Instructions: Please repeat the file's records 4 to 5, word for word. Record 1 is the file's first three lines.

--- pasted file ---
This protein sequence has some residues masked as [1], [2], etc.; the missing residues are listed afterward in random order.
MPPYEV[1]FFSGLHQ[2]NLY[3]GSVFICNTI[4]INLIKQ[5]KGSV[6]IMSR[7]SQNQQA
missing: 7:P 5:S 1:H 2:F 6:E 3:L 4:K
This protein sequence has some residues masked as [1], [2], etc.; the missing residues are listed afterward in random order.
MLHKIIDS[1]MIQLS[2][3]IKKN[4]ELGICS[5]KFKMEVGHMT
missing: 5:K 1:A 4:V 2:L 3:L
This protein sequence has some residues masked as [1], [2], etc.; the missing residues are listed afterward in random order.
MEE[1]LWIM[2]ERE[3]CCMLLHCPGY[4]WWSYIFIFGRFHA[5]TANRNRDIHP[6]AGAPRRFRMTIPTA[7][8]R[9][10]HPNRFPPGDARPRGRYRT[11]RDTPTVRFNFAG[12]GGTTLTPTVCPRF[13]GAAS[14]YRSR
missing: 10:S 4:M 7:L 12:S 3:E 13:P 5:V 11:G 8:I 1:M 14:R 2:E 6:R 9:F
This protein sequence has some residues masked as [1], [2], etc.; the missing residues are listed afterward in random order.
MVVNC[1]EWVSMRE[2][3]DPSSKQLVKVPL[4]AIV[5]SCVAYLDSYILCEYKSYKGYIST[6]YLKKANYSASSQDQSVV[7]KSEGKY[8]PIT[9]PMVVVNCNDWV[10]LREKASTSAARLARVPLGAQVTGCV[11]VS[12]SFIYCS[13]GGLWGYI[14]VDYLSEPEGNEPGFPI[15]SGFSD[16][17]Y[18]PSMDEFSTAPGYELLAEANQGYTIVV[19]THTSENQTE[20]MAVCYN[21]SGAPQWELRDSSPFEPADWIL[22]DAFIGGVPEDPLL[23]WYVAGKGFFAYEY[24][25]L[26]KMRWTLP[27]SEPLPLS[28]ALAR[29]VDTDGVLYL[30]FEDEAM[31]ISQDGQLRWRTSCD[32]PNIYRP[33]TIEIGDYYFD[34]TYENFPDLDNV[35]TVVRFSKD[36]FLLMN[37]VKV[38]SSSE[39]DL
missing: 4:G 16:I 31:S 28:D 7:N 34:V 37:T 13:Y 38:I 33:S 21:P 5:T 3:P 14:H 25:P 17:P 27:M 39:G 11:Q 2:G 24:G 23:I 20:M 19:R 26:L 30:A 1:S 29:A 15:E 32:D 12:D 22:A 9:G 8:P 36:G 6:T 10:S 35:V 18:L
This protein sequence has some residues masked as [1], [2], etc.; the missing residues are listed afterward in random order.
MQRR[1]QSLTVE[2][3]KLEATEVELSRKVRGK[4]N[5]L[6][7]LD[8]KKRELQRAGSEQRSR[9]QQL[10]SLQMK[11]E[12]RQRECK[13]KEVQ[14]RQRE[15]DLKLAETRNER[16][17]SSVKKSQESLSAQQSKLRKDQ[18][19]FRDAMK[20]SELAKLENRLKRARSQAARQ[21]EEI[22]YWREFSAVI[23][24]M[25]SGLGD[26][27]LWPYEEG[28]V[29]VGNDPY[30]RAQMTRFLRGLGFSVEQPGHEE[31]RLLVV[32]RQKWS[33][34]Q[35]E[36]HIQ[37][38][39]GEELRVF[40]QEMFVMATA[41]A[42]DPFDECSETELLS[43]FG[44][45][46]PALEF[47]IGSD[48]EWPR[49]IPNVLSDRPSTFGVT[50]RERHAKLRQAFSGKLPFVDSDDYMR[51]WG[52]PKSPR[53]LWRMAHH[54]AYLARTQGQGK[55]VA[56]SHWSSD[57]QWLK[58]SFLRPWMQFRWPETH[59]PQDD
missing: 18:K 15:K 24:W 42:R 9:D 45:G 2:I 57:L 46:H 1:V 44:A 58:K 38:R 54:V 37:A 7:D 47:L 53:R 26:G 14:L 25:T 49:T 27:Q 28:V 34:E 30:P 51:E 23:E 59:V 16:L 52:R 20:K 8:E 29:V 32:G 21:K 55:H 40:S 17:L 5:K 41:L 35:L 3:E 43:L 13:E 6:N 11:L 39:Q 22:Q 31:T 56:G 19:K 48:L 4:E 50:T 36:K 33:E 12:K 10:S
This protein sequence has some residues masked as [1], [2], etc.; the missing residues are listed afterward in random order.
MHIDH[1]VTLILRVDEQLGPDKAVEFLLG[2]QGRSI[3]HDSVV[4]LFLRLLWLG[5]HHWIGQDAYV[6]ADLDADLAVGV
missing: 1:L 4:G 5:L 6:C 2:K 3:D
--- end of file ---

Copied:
This protein sequence has some residues masked as [1], [2], etc.; the missing residues are listed afterward in random order.
MVVNC[1]EWVSMRE[2][3]DPSSKQLVKVPL[4]AIV[5]SCVAYLDSYILCEYKSYKGYIST[6]YLKKANYSASSQDQSVV[7]KSEGKY[8]PIT[9]PMVVVNCNDWV[10]LREKASTSAARLARVPLGAQVTGCV[11]VS[12]SFIYCS[13]GGLWGYI[14]VDYLSEPEGNEPGFPI[15]SGFSD[16][17]Y[18]PSMDEFSTAPGYELLAEANQGYTIVV[19]THTSENQTE[20]MAVCYN[21]SGAPQWELRDSSPFEPADWIL[22]DAFIGGVPEDPLL[23]WYVAGKGFFAYEY[24][25]L[26]KMRWTLP[27]SEPLPLS[28]ALAR[29]VDTDGVLYL[30]FEDEAM[31]ISQDGQLRWRTSCD[32]PNIYRP[33]TIEIGDYYFD[34]TYENFPDLDNV[35]TVVRFSKD[36]FLLMN[37]VKV[38]SSSE[39]DL
missing: 4:G 16:I 31:S 28:D 7:N 34:V 37:T 13:Y 38:I 33:S 21:P 5:T 3:P 14:H 25:P 17:P 27:M 39:G 11:Q 2:G 24:G 23:I 20:M 19:R 26:L 30:A 1:S 29:A 15:E 32:D 12:D 22:A 9:G 8:P 36:G 6:T 10:S 35:V 18:L
This protein sequence has some residues masked as [1], [2], etc.; the missing residues are listed afterward in random order.
MQRR[1]QSLTVE[2][3]KLEATEVELSRKVRGK[4]N[5]L[6][7]LD[8]KKRELQRAGSEQRSR[9]QQL[10]SLQMK[11]E[12]RQRECK[13]KEVQ[14]RQRE[15]DLKLAETRNER[16][17]SSVKKSQESLSAQQSKLRKDQ[18][19]FRDAMK[20]SELAKLENRLKRARSQAARQ[21]EEI[22]YWREFSAVI[23][24]M[25]SGLGD[26][27]LWPYEEG[28]V[29]VGNDPY[30]RAQMTRFLRGLGFSVEQPGHEE[31]RLLVV[32]RQKWS[33][34]Q[35]E[36]HIQ[37][38][39]GEELRVF[40]QEMFVMATA[41]A[42]DPFDECSETELLS[43]FG[44][45][46]PALEF[47]IGSD[48]EWPR[49]IPNVLSDRPSTFGVT[50]RERHAKLRQAFSGKLPFVDSDDYMR[51]WG[52]PKSPR[53]LWRMAHH[54]AYLARTQGQGK[55]VA[56]SHWSSD[57]QWLK[58]SFLRPWMQFRWPETH[59]PQDD
missing: 18:K 15:K 24:W 42:R 9:D 45:G 2:I 57:L 46:H 1:V 44:A 58:K 38:R 54:V 37:A 7:D 47:L 53:R 26:G 14:L 25:T 49:T 27:Q 28:V 34:E 30:P 51:E 23:E 59:V 16:L 52:R 20:K 8:E 29:V 32:G 21:K 55:H 40:S 17:L 5:K 41:L 35:L 3:E 43:L 13:E 6:N 11:L 39:Q 22:Q 31:T 56:G 19:K 48:L 4:E 50:T 36:K 33:E 12:K 10:S